A friend of mine was driving back from a similar day full of blessings and smiles when she found on a backboard en route to the emergency room after a head-on collision. She and the two family members with her could have easily lost their lives that night.
 And meanwhile I sit on my bed’s quilt at home, grappling with the fragility of life. How can one moment be all smiles, laughter, and lightheartedness – while the next is broken glass, shattered dreams, and cold death staring at you in the face?
 “....and suddenly I began to appreciate the moments of my life so much more then I had before,” my friend writes a few days later.
So often I take my heartbeat for granted. I assume that tomorrow will always come, that my loved ones will always be with me, and we will always be safe from the harm others face daily. I take for granted the safe haven of my home, the apparent security of quiet life in New England.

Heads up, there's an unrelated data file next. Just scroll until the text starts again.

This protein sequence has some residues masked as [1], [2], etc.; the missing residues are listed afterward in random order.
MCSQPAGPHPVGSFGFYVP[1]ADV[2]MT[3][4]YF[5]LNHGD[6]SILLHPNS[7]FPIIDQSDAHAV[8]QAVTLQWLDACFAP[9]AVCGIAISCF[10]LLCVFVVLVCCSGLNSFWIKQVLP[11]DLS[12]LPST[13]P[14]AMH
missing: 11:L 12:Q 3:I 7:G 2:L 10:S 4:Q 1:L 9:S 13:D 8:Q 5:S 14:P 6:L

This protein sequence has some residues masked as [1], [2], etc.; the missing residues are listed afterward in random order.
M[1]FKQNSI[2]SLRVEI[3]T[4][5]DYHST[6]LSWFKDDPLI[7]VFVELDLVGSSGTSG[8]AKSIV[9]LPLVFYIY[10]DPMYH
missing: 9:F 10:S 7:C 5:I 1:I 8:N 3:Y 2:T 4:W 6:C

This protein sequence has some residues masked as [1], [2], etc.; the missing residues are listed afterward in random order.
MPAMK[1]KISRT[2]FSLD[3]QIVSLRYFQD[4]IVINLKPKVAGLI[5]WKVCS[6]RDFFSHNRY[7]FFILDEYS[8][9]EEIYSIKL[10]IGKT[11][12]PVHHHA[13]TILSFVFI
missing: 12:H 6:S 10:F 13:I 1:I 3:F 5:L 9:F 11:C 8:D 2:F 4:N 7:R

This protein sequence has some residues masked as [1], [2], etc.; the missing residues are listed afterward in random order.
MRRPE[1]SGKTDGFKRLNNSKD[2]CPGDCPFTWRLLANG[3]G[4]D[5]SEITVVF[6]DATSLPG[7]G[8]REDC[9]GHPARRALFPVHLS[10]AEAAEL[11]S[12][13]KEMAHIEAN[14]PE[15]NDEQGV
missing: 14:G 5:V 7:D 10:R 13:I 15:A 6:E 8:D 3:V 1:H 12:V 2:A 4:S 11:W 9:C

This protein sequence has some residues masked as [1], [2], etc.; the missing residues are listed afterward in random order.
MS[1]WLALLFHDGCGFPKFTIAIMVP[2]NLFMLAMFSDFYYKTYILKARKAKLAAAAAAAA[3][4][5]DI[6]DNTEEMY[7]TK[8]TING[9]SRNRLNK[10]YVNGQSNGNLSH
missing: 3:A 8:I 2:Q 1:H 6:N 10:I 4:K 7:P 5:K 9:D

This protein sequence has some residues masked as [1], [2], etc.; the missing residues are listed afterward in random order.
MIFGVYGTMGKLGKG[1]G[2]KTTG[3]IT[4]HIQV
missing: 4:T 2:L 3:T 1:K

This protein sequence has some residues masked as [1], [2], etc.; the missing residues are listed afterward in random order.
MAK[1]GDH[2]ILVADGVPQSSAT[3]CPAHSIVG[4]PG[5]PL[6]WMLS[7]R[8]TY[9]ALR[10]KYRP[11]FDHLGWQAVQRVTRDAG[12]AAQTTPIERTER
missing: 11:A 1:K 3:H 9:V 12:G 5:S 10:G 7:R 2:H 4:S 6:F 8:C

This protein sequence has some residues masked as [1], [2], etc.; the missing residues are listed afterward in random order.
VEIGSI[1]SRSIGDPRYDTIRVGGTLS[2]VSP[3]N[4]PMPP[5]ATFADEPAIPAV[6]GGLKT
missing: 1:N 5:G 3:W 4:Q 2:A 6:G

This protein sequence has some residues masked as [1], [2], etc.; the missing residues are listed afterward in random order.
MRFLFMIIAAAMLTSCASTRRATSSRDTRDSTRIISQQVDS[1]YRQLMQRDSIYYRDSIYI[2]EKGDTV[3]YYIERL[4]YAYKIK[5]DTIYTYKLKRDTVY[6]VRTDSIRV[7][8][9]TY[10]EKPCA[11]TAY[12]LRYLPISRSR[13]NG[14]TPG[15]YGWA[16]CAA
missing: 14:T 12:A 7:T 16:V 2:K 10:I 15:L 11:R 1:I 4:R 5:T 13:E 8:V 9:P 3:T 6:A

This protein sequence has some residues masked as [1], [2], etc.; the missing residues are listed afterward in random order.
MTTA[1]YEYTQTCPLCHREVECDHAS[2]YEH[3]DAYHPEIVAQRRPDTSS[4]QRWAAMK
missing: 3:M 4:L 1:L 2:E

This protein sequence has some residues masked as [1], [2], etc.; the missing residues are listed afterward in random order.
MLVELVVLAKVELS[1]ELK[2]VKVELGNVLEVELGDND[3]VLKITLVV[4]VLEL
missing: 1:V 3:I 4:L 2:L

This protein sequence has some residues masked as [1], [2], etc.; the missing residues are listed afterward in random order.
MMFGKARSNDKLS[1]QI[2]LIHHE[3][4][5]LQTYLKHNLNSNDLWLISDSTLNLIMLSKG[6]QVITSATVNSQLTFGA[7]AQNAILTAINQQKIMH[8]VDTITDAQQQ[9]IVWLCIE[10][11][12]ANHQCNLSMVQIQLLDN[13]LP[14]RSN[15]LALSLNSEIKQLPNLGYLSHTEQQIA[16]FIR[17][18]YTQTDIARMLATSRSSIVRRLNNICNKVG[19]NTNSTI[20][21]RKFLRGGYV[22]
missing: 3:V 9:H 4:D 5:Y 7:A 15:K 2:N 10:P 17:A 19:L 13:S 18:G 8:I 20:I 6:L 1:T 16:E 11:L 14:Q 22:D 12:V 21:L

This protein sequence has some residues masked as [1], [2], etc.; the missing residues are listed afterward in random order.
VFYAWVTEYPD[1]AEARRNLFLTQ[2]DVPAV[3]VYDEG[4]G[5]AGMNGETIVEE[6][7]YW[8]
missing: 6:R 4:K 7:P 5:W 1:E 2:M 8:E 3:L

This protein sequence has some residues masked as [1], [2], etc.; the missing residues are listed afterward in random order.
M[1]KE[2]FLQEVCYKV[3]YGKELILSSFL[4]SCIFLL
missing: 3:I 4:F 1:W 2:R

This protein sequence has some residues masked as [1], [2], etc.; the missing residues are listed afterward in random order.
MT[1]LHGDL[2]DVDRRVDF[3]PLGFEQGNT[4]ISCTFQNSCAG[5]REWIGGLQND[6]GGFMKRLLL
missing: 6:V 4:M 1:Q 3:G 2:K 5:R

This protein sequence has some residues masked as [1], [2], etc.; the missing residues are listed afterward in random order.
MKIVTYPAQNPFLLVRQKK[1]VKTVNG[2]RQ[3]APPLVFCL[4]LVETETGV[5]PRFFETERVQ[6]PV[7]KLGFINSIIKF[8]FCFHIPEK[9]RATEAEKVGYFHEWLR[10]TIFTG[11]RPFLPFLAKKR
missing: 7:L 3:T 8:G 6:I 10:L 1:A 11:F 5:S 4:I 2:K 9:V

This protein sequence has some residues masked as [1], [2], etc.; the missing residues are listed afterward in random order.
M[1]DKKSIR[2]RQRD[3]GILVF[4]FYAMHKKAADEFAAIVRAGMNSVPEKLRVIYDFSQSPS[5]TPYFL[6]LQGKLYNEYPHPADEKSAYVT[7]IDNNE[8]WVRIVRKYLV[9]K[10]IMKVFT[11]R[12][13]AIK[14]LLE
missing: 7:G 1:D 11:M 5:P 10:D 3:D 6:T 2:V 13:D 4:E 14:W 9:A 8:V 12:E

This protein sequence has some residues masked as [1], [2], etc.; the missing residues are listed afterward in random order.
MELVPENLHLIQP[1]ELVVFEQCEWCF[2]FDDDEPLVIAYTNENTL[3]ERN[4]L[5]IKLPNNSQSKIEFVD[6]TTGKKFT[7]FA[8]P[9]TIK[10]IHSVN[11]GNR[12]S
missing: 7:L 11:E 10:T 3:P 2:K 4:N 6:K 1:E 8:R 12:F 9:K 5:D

My friend in the accident had closed head injuries, a whiplash, multiple bruises, and a nasty cut from the impact of slamming against her own seat belt. “But the pain just reminds me that I am alive,” she says. “God chose me!”
 Her words of faith stopped me in my tracks. Could it be that the breath He has given to each of us today, is testament to the fact that He has chosen us to live on? Could sometimes the pain we struggle with in life, be there to remind us that we feel? When life brings disappointment or hurt and in brokenness we cry out to God, could the pain be there to remind us that we are still alive?

II. My friends